This painting, by the French artist Jean-Baptiste Wicar (1762–1834), shows the poet, Virgil (c. 70-19 BCE), reading sections of his epic poem, The Aeneid, to the family of the Roman ruler, Augustus (r. 32/27 BCE-14 CE). Virgil is the man on the right side of the artwork, wearing tan and yellow garb. In the center of the painting, dressed in red, is the authoritarian ruler, Augustus. The fainting woman beside him, dressed with the purple and white cloth, is Octavia—Augustus’ sister. Supporting Octavia in the scene is likely Livia, the wife of the Roman ruler.
As the story goes, the fainting portrayed in this painting was caused by a section of Virgil’s poem that described the realms of the dead. In particular, Virgil had worked a reference to Octavia’s deceased son, Marcellus, into his account of the supernatural landscape, and when the line was narrated by the poet, it caused Octavia to momentarily lose consciousness. The Roman biographer, Suetonius (c. 70-122+), described the incident in his Life of Virgil, claiming that when the poet was invited to perform his epic for Augustus and the imperial family, “Virgil read to him three books in all, the second, fourth, and sixth. The last of these produced a remarkable effect on Octavia, who was present at the reading; for it is said that when he reached the verses about her son, ‘Thou shalt be Marcellus,’ she fainted and was with difficulty revived” (Life of Virgil, section 32). Such is the scene that Jean-Baptiste Wicar re-created in his painting.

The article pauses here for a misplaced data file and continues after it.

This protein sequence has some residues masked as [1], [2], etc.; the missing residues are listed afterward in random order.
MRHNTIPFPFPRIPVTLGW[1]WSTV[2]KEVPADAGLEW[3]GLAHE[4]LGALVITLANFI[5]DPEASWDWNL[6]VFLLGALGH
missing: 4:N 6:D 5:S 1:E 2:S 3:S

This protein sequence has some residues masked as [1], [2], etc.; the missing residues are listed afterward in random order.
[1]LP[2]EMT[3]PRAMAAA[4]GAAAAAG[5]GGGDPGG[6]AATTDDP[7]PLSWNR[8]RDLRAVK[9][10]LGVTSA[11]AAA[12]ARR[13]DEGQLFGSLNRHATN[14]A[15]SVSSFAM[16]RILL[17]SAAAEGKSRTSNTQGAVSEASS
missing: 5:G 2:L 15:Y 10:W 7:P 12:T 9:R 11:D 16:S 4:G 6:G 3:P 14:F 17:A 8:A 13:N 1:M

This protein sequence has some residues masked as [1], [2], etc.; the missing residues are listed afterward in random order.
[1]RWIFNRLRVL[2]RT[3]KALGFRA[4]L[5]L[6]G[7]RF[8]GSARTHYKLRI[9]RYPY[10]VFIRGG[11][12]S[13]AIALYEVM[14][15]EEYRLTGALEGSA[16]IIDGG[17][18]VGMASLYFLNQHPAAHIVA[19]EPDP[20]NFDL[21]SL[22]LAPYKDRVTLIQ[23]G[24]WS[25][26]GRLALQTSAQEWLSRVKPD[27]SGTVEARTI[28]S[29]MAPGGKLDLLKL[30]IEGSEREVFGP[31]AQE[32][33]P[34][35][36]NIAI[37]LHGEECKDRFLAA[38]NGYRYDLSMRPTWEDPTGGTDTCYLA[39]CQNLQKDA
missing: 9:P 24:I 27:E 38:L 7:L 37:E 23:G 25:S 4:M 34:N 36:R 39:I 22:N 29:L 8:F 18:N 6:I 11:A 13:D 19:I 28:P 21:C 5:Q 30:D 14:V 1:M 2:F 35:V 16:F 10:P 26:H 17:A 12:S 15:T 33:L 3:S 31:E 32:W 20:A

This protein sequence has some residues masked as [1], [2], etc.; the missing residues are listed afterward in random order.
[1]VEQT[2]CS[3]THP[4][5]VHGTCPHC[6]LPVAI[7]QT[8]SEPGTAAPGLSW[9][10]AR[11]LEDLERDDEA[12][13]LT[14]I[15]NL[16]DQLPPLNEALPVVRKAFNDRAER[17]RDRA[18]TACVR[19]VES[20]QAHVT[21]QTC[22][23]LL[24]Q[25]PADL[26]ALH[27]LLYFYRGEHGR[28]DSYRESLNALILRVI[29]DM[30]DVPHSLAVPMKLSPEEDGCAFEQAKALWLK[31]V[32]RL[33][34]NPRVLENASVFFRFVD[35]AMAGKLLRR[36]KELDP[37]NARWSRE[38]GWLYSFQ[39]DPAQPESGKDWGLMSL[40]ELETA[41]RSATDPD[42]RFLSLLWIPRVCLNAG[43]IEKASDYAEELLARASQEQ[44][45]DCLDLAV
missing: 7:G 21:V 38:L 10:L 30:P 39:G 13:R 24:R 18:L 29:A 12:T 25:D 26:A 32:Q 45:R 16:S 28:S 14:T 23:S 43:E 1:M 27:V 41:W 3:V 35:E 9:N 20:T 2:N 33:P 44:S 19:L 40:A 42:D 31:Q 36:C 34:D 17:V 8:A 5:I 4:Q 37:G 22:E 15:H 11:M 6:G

Written by C. Keith Hansley
- The Aeneid by Virgil, translated by Robert Fagles. New York: Penguin Classics, 2006.